Wells, too, provided legal representation to Exxon within the lawsuit filed against it by citizens of Indonesia who alleged that they had been tortured by private security guards on the corporate payroll.
That case, which reached the U.S. Court of Appeals, became somewhat moot when the U.S. Supreme Court ruled within the Kiobel v. Royal Dutch Petroleum case that the Alien Tort Statute does not offer non-U.S. citizen victims of human rights abuses committed abroad by U.S.-based corporations a path to legal justice in U.S. courts.
More recently, Wells represented Exxon in New Jersey in a lawsuit filed against the company by the State of new Jersey in 2004, which alleged the corporation’s responsibility for rampant statewide pollution. This culminated in an August 2015 $225 million settlement, far less than the $8.9 billion asked for by the plaintiffs.
NFL Science Denial
Yet for most of the U.S. population, Wells is best known for the “tough guy” role he has played in the “DeflateGate” case on behalf of the National Football League (NFL). It turns out that story, like Exxon and just like the tobacco wars, has an anti-science spin too.
In that case, famed New England Patriots quarterback Tom Brady faces a four-game NFL suspension for allegedly deflating footballs in a 2015 playoff game against the Indianapolis Colts in order to realize a competitive edge. Wells has provided the NFL with legal representation for the ongoing saga.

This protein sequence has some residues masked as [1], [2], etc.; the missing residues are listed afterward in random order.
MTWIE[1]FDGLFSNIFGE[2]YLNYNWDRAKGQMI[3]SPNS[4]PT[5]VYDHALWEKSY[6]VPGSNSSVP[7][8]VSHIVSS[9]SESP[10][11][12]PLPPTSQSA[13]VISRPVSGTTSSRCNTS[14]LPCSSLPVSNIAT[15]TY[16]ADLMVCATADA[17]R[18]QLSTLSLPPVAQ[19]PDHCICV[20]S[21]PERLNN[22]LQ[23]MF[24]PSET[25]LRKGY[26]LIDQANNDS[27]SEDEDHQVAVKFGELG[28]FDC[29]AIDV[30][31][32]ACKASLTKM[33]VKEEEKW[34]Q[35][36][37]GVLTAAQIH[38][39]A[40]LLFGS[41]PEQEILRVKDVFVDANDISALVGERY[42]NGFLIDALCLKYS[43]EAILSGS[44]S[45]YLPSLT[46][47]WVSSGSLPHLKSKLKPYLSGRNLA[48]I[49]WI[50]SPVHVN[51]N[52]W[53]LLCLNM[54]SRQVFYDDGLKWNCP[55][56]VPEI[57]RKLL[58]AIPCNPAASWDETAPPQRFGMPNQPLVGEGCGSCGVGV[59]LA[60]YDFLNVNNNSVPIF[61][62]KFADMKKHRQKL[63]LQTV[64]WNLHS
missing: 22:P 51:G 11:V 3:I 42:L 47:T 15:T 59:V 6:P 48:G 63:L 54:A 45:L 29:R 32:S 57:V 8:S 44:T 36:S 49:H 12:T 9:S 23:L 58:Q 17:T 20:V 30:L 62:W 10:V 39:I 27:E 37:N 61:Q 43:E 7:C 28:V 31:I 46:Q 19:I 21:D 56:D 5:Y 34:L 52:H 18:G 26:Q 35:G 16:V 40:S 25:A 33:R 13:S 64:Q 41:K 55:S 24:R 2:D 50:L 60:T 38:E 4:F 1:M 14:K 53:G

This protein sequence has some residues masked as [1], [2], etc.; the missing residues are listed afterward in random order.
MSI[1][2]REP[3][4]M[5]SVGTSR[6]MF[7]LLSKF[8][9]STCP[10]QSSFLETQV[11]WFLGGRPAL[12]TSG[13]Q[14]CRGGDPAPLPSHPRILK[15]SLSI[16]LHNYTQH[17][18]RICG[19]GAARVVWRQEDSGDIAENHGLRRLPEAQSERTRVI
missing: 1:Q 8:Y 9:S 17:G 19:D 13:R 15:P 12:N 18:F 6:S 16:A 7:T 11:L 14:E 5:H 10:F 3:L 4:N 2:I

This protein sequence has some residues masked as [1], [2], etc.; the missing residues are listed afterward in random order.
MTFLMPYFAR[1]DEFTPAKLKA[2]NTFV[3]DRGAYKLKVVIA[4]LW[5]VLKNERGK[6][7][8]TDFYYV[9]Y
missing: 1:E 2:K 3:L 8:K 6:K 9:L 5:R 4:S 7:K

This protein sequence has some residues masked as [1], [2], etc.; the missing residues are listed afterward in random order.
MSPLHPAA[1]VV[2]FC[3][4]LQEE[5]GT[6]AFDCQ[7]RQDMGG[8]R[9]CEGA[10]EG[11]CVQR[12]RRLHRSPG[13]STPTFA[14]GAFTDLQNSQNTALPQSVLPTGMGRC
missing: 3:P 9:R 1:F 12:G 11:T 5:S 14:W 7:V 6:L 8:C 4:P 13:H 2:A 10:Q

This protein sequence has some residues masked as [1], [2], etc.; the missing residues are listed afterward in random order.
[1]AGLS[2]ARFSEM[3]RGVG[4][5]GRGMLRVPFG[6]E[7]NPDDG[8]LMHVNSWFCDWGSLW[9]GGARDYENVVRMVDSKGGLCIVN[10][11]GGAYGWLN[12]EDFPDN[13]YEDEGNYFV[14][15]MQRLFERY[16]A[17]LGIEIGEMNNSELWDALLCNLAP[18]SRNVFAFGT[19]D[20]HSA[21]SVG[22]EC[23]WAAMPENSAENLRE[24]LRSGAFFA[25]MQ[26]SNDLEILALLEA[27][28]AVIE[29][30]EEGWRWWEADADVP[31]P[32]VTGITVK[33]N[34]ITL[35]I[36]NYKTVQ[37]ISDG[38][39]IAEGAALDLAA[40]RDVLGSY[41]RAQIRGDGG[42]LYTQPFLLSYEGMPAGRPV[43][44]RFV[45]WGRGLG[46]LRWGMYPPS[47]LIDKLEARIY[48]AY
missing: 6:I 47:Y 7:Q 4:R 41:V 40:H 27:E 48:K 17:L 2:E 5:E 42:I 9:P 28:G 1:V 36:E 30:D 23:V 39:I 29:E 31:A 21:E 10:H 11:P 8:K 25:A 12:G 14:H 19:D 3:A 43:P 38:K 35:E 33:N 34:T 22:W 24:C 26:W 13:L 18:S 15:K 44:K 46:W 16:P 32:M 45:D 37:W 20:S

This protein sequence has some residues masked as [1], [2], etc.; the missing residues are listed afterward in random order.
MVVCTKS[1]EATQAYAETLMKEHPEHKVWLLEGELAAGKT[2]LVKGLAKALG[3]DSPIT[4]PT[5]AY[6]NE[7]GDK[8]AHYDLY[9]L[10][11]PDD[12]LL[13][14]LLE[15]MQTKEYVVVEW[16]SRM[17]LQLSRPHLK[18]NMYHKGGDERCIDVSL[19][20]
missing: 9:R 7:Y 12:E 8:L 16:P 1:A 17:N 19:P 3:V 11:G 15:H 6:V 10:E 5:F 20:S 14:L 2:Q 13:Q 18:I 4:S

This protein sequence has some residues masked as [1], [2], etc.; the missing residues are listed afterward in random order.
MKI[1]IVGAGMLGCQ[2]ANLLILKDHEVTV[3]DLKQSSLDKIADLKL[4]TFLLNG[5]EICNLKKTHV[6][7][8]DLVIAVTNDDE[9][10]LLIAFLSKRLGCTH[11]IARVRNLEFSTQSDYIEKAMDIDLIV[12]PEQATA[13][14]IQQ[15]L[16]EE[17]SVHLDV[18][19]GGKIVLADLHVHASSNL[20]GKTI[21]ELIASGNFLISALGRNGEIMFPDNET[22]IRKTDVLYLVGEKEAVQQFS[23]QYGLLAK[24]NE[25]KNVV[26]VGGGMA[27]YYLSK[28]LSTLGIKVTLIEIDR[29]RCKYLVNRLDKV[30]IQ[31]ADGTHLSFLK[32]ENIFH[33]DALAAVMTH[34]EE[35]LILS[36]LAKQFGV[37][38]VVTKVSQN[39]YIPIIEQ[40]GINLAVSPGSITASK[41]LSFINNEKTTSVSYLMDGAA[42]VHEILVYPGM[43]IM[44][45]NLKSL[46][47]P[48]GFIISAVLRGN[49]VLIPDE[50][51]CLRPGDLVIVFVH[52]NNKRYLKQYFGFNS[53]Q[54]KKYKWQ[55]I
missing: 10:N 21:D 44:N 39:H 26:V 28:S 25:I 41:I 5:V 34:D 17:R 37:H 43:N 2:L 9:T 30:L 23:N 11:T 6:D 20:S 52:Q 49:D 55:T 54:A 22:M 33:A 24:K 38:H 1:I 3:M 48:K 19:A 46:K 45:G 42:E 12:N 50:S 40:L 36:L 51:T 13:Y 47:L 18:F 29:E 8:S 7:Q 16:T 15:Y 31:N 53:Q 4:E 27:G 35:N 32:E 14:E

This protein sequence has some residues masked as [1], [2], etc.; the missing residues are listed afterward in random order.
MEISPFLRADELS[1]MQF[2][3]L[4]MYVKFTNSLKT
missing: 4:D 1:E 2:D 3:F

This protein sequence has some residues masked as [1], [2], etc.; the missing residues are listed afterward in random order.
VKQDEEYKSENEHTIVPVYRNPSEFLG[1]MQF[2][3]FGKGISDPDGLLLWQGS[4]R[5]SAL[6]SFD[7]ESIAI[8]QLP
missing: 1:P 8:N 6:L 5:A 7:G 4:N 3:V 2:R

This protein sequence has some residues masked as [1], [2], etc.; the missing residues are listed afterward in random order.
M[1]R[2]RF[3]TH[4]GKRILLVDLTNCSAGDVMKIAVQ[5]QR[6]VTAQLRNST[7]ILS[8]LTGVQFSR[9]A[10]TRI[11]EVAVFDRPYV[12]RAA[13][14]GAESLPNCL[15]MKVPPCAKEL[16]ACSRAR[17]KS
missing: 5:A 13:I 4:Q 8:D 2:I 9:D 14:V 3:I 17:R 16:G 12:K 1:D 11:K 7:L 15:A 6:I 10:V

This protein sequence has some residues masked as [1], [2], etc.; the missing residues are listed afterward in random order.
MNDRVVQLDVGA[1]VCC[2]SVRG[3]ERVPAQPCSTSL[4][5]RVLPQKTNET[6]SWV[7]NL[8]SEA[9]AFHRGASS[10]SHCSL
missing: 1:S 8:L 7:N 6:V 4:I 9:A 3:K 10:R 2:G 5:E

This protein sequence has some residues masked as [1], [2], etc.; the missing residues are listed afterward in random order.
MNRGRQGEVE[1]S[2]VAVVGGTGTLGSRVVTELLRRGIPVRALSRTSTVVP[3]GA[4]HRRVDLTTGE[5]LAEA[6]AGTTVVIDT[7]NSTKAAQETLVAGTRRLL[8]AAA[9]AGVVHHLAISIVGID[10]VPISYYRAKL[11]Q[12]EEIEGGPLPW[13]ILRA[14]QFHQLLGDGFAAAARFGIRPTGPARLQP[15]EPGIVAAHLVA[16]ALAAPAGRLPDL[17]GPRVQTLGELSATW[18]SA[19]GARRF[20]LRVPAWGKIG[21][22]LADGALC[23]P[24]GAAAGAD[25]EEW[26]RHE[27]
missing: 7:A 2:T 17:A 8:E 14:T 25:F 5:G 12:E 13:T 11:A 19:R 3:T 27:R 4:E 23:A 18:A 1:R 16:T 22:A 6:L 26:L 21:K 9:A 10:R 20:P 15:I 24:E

But contrary to the NFL’s crackdown on cheating narrative, the science points to the fact that Brady and the Patriots actually may not have cheated. All of it centers around what is known because the “Wells Report” — an investigation by Ted Wells of the allegedly deflated footballs.
That report’s findings have come under question by numerous scientists, the NFL Players Association (NFLPA) and even the conservative think tank American Enterprise Institute.
Essentially the most ardent criticism of the study centers across the scientific report outsourced to a firm called Exponent Inc. that the Wells Report relies upon to make its case. The tobacco industry also used Exponent Inc. research to say secondhand smoke does not cause cancer.